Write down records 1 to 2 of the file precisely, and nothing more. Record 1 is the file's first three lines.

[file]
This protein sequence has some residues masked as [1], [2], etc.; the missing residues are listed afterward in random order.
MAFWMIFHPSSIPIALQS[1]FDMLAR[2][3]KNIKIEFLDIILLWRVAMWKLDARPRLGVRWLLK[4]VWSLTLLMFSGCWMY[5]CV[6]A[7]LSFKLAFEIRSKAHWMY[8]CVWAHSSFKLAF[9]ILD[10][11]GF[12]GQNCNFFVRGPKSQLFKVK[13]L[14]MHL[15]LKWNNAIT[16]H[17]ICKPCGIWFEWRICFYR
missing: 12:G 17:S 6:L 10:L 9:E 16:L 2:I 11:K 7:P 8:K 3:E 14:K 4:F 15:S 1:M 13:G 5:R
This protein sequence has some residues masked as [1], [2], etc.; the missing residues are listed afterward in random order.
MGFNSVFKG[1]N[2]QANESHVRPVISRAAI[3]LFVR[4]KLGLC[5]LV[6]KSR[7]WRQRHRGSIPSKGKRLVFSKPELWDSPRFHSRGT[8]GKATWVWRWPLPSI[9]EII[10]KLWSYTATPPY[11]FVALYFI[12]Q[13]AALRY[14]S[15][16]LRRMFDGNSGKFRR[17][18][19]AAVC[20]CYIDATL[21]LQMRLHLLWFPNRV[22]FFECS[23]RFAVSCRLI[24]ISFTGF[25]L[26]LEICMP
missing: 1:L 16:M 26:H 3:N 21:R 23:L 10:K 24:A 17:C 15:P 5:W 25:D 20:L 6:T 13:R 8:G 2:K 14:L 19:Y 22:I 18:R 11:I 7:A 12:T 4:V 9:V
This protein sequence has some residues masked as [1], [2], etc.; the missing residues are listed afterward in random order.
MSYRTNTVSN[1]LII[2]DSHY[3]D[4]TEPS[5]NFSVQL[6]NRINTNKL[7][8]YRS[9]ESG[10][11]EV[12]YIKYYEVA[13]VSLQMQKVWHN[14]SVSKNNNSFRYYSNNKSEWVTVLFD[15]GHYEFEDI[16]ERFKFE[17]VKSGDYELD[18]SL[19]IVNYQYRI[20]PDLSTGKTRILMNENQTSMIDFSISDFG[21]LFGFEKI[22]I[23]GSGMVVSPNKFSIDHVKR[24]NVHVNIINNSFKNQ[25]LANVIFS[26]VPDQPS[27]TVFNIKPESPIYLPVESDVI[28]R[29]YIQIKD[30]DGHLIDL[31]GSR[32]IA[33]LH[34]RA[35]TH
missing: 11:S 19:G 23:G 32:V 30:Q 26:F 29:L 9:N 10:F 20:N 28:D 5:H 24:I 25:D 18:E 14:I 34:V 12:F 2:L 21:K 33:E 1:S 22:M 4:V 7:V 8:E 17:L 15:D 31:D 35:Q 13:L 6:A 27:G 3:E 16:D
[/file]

This protein sequence has some residues masked as [1], [2], etc.; the missing residues are listed afterward in random order.
MAFWMIFHPSSIPIALQS[1]FDMLAR[2][3]KNIKIEFLDIILLWRVAMWKLDARPRLGVRWLLK[4]VWSLTLLMFSGCWMY[5]CV[6]A[7]LSFKLAFEIRSKAHWMY[8]CVWAHSSFKLAF[9]ILD[10][11]GF[12]GQNCNFFVRGPKSQLFKVK[13]L[14]MHL[15]LKWNNAIT[16]H[17]ICKPCGIWFEWRICFYR
missing: 12:G 17:S 6:L 10:L 9:E 16:L 2:I 11:K 7:P 8:K 3:E 14:K 4:F 15:S 1:M 13:G 5:R
This protein sequence has some residues masked as [1], [2], etc.; the missing residues are listed afterward in random order.
MGFNSVFKG[1]N[2]QANESHVRPVISRAAI[3]LFVR[4]KLGLC[5]LV[6]KSR[7]WRQRHRGSIPSKGKRLVFSKPELWDSPRFHSRGT[8]GKATWVWRWPLPSI[9]EII[10]KLWSYTATPPY[11]FVALYFI[12]Q[13]AALRY[14]S[15][16]LRRMFDGNSGKFRR[17][18][19]AAVC[20]CYIDATL[21]LQMRLHLLWFPNRV[22]FFECS[23]RFAVSCRLI[24]ISFTGF[25]L[26]LEICMP
missing: 1:L 16:M 26:H 3:N 21:R 23:L 10:K 24:A 17:C 15:P 5:W 25:D 20:L 6:T 13:R 8:G 2:K 14:L 19:Y 22:I 18:R 11:I 7:A 12:T 4:V 9:V